February 2015 Māori Law Review

Sir Edward Taihakurei Durie student essay competition 2014 – Not giving ground: Patricia Grace’s successful opposition to compulsory acquisition of her ancestral land

Sir Edward Taihakurei Durie student essay competition 2014

Not giving ground: Patricia Grace’s successful opposition to compulsory acquisition of her ancestral land

The Māori Law Review is pleased to publish Anna Brenstrum's prize winning essay on the dispute between Patricia Grace and the New Zealand Transport Agency (NZTA) over the compulsory acquisition of her ancestral land.

Foreword by Carwyn Jones, Māori Law Review co-editor

We are very pleased to publish in this edition of the Māori Law Review the winning entry from the 2014 Sir Edward Taihakurei Durie Student Essay Competition. The competition is held annually and sponsored by the Māori Law Review. It asks students to write on an important legal development from the previous year affecting Māori and is judged by a panel of the Māori Law Review’s consulting editors. This is the third year that the competition has been run and the standard of entries remains high.

The winning entry for 2014 is entitled ‘Not giving ground: Patricia Grace’s successful opposition to compulsory acquisition of her ancestral land’ and was written by Anna Brenstrum.

Ms Brenstrum is an undergraduate student at the University of Otago. She is currently in her fourth year of study towards a Bachelor of Laws with Honours and a Bachelor of Arts majoring in History. Anna’s interest in Māori legal issues was spurred by a Māori Land Law course taught by Associate Professor Jacinta Ruru.  An essay on the land disputes between Patricia Grace and the New Zealand Transport Agency that Ms Brenstrum wrote for that course provided the basis for the essay she entered in the competition.

Ms Brenstrum’s essay addresses the application of public works legislation in the context of two cases that dealt with the issues relating to Ms Grace’s land in parallel proceedings: Grace – Ngarara West A25B2A (2014) 317 Aotea MB 268 in the Māori Land Court; and Grace v Minister of Land Information [2014] NZEnvC 82 in the Environment Court. As discussed in Ms Brenstrum’s essay, these cases are significant because they show the relationship between Te Ture Whenua Māori Act 1993 and the Public Works Act 1981 and also reinforces the importance of the retention of land as a fundamental principle of Te Ture Whenua Māori Act 1993.

Not giving ground: Patricia Grace’s successful opposition to compulsory acquisition of her ancestral land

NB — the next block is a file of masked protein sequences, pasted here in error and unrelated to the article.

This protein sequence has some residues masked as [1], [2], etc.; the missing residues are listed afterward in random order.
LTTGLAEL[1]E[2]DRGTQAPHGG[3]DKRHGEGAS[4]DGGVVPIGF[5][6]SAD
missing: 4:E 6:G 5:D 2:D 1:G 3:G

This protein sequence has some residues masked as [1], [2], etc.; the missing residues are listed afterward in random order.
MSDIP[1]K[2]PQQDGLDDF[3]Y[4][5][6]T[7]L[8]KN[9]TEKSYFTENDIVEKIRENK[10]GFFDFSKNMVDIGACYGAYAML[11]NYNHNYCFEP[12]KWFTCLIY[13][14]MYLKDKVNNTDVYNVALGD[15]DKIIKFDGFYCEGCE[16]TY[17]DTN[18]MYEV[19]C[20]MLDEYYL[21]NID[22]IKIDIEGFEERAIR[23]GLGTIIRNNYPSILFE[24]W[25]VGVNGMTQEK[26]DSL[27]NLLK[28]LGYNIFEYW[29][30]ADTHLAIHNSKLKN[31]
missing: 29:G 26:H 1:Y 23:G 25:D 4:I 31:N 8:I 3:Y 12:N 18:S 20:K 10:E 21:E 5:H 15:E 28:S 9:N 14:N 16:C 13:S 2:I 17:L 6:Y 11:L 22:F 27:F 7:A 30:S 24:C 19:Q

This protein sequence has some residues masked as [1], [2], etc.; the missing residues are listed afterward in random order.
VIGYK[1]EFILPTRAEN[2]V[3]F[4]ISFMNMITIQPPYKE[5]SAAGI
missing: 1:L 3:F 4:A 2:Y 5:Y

Overview

Last year, the dispute between Patricia Grace and the New Zealand Transport Agency (NZTA) over the compulsory acquisition of her ancestral land on the Kapiti Coast captured the attention of legal experts and the public alike.

In March 2014 the Māori Land Court recommended that a Māori reservation be created over Grace’s Māori freehold land despite opposition to the application from the NZTA. In April 2014, the Environment Court made an order in favour of Grace stating that the acquisition of her land by the NZTA for the construction of the Mackays to Peka Peka expressway would not be “fair, sound and reasonably necessary” as required by the Public Works Act 1981.[1]

These two cases represent an important development in the law relating to Māori freehold land because they demonstrate the importance of one of the primary principles in Te Ture Whenua Māori Act 1993 (Māori Land Act 1993) (TTWMA) – retention of land – being given effect to within a contentious situation where the land was arguably required for a road of national significance.  The cases are also interesting for showing the interplay between TTWMA and the Public Works Act and for highlighting a need for a reform of the Public Works Act to better protect the retention of Māori freehold land.

Discussion

1. Litigation

Grace v NZTA

In Grace v NZTA,[2] Chief Judge Isaac in the Māori Land Court made a recommendation to the Chief Executive of Te Puni Kōkiri to award Ms Grace’s land the status of Māori reservation under s 338 of the TTWMA. A Gazette notice was subsequently issued on 10 April 2014 declaring that Ms Grace’s block was “set apart as a Māori reservation for the benefit of the descendants of Wiremu Parata Te Kakakura”.[3]  As a reservation, the land has now been afforded the protection of being “inalienable” to the Crown under s 338(11).

As part of this decision, the Court had to consider whether Ms Grace’s land fulfilled the statutory requirements under s 338 of being a place of special “cultural, historic, or scenic interest”[4] or wāhi tapu, that is, “a place of special significance according to tikanga Māori”.[5]

The decision contains a detailed discussion of how an applicant can establish a Māori reservation.  Counsel for Ms Grace used the five-question framework established in Gibbs v Te Runanga O Ngati Tama.[6]  Chief Judge Isaac allowed Ms Grace’s application to be made as both a place of cultural or historical significance and as a wāhi tapu. This approach gives applicants two opportunities to show that their land should be granted reservation status and is the correct approach based on the language of TTWMA. According to Chief Judge Isaac, section 338 does not specify that an application must be made either under s 338(1)(a) or (b). The use of the word “or”[7] between subsections (a) and (b) implies than an application need not satisfy both requirements but does not exclude an application from fulfilling both.  On this point, Chief Judge Isaac declined to follow the obiter comment (an observation made in passing) in Gibbs that an application under s 338 must be made exclusively for one of the two categories.